The Tenth Circuit Court of Appeals published its opinion in United States v. Avitia-Guillen on Wednesday, June 6, 2012.
The Tenth Circuit affirmed the district court’s decision. Petitioner, a citizen of Mexico, “lawfully entered the United States in 1955. He obtained permanent resident status in 1988 but was deported in June 1996 after being convicted of an aggravated felony. Immigration and Customs Enforcement discovered [Petitioner] in Denver, Colorado, in May 2011. A grand jury indicted [Petitioner] with one count of being found in the United States after deportation . . . . At trial, the Government called a fingerprint examiner with the Colorado Bureau of Investigation (CBI) . . . to testify that [Petitioner]’s fingerprints matched those on his 1996 deportation records.” Petitioner’s counsel objected to [the witness'] qualifications, but the district court overruled him. After being found guilty, Petitioner argued on appeal that the district court failed to make adequate findings of reliability with respect to the expert’s testimony.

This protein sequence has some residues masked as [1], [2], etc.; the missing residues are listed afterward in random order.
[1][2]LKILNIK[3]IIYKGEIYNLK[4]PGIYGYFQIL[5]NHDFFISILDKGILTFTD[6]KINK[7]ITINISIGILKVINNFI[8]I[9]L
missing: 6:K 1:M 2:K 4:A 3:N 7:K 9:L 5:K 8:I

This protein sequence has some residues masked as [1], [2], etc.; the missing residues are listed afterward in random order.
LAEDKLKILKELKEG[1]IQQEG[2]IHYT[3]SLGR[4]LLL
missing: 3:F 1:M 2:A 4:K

On appeal, Petitioner did not renew his objection to the witness’ qualifications as an expert witness, and he did not challenge the scientific reliability of fingerprint identification. Instead, he argued the district court erred “by failing to create an adequate record demonstrating that it satisfied its gatekeeping obligations.” The Court determined that to “adequately demonstrate by specific findings on the record that [the district court] has performed its duty as gatekeeper,” a court must make at least “some kind of reliability determination. . . . The key inquiry is whether the appellate court can determine whether the district court ‘properly applied the relevant law.’ . . . The district court gave ample evidence it was applying the Rule 702 standard. The court said [the expert] was qualified to testify as a fingerprint examiner based on her ‘training, education, background and experience.’ . . . So the record is sufficient to demonstrate the district court applied the relevant law. . . . . These findings adequately demonstrate the district court did, in fact, ‘perform its duty as gatekeeper.’”